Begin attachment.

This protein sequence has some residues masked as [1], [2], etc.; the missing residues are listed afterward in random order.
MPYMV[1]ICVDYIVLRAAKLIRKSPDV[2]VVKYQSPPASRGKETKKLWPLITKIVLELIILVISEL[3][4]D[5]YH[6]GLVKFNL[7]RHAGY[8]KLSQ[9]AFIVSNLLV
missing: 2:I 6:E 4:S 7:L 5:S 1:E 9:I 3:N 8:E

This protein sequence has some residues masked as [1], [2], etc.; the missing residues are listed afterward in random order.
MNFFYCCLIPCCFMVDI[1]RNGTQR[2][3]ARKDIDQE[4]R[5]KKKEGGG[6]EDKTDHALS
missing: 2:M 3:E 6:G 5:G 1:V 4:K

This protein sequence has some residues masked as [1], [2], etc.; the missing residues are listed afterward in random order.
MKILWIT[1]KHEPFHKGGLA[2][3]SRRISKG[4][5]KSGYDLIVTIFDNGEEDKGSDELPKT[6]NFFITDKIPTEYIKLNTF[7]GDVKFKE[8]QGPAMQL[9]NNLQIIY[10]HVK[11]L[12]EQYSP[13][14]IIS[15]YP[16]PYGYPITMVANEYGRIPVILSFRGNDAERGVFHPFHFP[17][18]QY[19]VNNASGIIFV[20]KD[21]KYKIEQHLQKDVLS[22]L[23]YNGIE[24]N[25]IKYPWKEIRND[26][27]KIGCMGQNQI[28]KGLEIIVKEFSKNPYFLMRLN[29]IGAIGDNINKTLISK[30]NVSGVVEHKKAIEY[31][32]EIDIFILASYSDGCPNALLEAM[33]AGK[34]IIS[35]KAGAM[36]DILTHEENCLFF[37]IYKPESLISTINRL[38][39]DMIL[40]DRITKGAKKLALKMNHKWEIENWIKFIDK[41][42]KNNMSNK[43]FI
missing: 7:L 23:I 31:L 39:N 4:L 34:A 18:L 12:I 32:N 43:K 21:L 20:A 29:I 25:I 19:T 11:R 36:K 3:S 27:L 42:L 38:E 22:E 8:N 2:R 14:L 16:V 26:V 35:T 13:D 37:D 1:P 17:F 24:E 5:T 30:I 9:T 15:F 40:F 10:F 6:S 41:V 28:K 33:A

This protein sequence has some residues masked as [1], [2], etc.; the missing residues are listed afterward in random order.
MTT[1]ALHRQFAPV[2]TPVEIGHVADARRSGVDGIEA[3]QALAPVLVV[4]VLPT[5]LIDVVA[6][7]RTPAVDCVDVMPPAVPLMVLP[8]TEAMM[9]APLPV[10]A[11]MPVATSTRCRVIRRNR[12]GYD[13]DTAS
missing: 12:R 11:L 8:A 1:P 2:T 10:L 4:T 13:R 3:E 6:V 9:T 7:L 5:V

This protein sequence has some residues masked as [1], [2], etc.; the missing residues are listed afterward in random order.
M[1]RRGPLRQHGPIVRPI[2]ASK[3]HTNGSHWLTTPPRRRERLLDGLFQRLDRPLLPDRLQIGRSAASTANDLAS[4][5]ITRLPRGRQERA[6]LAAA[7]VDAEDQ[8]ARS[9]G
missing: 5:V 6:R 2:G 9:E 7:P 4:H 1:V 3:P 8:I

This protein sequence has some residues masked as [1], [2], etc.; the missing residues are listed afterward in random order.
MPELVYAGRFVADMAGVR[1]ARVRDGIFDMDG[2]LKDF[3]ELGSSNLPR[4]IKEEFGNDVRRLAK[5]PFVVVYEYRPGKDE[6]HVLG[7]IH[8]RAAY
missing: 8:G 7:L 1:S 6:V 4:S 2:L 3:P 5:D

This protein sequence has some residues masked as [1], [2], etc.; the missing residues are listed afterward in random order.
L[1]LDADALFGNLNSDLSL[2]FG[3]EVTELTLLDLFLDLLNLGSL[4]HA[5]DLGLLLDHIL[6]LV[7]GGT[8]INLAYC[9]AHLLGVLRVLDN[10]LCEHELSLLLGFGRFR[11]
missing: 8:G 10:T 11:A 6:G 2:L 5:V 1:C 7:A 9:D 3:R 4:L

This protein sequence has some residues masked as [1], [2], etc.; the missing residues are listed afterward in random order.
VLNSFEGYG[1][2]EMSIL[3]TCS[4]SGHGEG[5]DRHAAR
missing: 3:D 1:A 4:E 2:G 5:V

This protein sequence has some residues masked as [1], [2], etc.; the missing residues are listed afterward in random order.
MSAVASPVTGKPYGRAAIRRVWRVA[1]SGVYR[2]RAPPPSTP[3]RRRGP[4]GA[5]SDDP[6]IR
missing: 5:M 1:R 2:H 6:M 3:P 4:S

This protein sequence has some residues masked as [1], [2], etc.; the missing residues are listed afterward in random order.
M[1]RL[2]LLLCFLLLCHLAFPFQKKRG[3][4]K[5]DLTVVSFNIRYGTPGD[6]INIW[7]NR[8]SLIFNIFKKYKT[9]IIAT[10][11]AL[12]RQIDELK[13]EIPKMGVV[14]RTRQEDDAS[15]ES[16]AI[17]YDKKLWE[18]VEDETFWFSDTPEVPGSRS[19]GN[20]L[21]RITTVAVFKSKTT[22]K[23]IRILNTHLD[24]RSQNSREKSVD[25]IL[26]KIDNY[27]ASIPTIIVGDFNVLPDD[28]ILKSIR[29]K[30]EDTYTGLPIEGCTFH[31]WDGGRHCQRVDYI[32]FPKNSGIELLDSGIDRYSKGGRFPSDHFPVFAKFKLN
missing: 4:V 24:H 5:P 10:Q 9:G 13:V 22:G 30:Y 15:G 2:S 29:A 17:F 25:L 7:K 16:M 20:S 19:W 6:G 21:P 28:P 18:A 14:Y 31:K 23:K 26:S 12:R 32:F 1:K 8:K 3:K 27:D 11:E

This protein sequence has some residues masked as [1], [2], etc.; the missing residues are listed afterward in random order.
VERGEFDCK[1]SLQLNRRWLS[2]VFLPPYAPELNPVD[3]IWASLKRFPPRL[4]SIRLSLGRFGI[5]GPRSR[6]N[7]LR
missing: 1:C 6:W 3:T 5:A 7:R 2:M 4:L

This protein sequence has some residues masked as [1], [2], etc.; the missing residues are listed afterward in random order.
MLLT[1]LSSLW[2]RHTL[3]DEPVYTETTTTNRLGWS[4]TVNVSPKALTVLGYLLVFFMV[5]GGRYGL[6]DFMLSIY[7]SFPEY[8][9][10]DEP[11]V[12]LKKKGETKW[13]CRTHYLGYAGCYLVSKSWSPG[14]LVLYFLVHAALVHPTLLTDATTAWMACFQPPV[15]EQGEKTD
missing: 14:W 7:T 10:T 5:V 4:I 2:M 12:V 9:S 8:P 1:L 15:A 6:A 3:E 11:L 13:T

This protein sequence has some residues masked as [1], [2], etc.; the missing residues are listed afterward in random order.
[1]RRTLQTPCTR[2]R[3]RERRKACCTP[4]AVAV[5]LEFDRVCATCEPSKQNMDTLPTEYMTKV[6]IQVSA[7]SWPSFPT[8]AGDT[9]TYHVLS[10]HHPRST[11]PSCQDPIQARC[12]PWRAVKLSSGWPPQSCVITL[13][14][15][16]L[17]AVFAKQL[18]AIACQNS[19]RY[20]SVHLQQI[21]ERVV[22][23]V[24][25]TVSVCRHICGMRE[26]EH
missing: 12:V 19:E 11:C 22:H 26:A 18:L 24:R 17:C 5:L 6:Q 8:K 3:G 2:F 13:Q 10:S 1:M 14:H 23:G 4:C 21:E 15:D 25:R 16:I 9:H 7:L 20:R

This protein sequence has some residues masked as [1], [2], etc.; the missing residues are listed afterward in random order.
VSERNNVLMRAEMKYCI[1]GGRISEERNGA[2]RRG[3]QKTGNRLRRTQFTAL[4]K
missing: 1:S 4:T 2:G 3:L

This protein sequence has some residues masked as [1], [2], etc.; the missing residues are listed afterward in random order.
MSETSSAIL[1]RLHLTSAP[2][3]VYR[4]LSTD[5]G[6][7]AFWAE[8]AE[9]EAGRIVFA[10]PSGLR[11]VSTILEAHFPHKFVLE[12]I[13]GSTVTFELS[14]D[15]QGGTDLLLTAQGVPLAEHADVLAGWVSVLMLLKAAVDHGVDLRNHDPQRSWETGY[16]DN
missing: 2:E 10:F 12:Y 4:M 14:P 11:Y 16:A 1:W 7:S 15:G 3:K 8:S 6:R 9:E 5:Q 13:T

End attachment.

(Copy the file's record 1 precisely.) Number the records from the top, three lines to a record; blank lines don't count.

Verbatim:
This protein sequence has some residues masked as [1], [2], etc.; the missing residues are listed afterward in random order.
MPYMV[1]ICVDYIVLRAAKLIRKSPDV[2]VVKYQSPPASRGKETKKLWPLITKIVLELIILVISEL[3][4]D[5]YH[6]GLVKFNL[7]RHAGY[8]KLSQ[9]AFIVSNLLV
missing: 2:I 6:E 4:S 7:L 5:S 1:E 9:I 3:N 8:E